Spanish Intransitive Verbs
Intransitive verbs express a state, as "to live," "to sleep," or an action that does not go beyond the doer, as "to go," "to walk."
The Spanish language abounds in Intransitive Pronominal verbs, i.e., verbs conjugated, same as the reflexive verbs, with a double pronoun of the same person all through, as:
|Quejarse (to complain).|
|Pres. Indic.||Yo me quejo, tú te quejas, él se queja, nosotros nos quejamos, vosotros os quejáis, ellos se quejan.|
|Fut. Indic.||Yo me quejaré, tú te quejarás, él se quejará, etc.|
These, of course, must not be confused with the Reflexive verbs. In the reflexive verb, we have an action that passes from the doer and falls on the doer itself, as:
- Yo me amo: I love myself.
Whilst in a neuter pronominal the action does not go beyond the doer.
Intransitive Pronominal Verbs are of three kinds:
1. Those which are always pronominal, as:
|Quejarse (to complain)||Jactarse (to boast)|
|Avergonzarse (to be ashamed)||Maravillarse (to wonder)|
|Alegrarse (to rejoice)||Proponerse (to intend, to purpose)|
|Arrepentirse (to repent)|
|Hacerse, volverse (to become)||Desanimarse (to feel discouraged)|
2. A few which, when used pronominally, have their meaning intensified or more or less modified, as:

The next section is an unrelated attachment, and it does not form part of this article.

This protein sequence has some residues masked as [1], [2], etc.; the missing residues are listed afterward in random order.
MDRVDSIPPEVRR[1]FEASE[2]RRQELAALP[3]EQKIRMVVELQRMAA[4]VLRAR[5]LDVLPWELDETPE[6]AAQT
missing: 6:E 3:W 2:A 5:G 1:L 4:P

|Ir (to go)||Irse (to go away)|
|Reir (to laugh)||Reírse (to laugh at, suggesting scorn)|
|Entender (to understand)||Entenderse de paños (to be a judge of cloths)|
|Dormir (to sleep)||Dormirse (to fall asleep)|
|Correr (to run)||Correrse (to make a slip of the tongue).|
3. Many which may be used pronominally or otherwise without any appreciable or definable modification of meaning, as--
Estar, estarse (to be)
Quedar, quedarse (to remain)
Casar (con), casarse (con), (to marry)
Pensar, pensarse (to think)
Yo pienso, or me pienso que sí (I think so)
Me escapó de la memoria or (it escaped my memory).
Se me escapó de la memoria (it escaped my memory).
In the case of this third kind, students should not indulge freely in the pronominal form, but should wait until they see it in the reading of good books, because, although the meaning is practically the same in all cases, still there are "finesses" of shade which practice alone can teach.